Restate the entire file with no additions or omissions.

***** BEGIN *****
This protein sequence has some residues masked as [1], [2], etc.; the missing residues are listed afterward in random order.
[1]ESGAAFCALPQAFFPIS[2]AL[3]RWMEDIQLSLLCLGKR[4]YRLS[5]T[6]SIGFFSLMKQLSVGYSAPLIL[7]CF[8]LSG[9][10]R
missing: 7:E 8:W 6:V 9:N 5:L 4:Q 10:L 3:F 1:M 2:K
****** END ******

This protein sequence has some residues masked as [1], [2], etc.; the missing residues are listed afterward in random order.
[1]ESGAAFCALPQAFFPIS[2]AL[3]RWMEDIQLSLLCLGKR[4]YRLS[5]T[6]SIGFFSLMKQLSVGYSAPLIL[7]CF[8]LSG[9][10]R
missing: 7:E 8:W 6:V 9:N 5:L 4:Q 10:L 3:F 1:M 2:K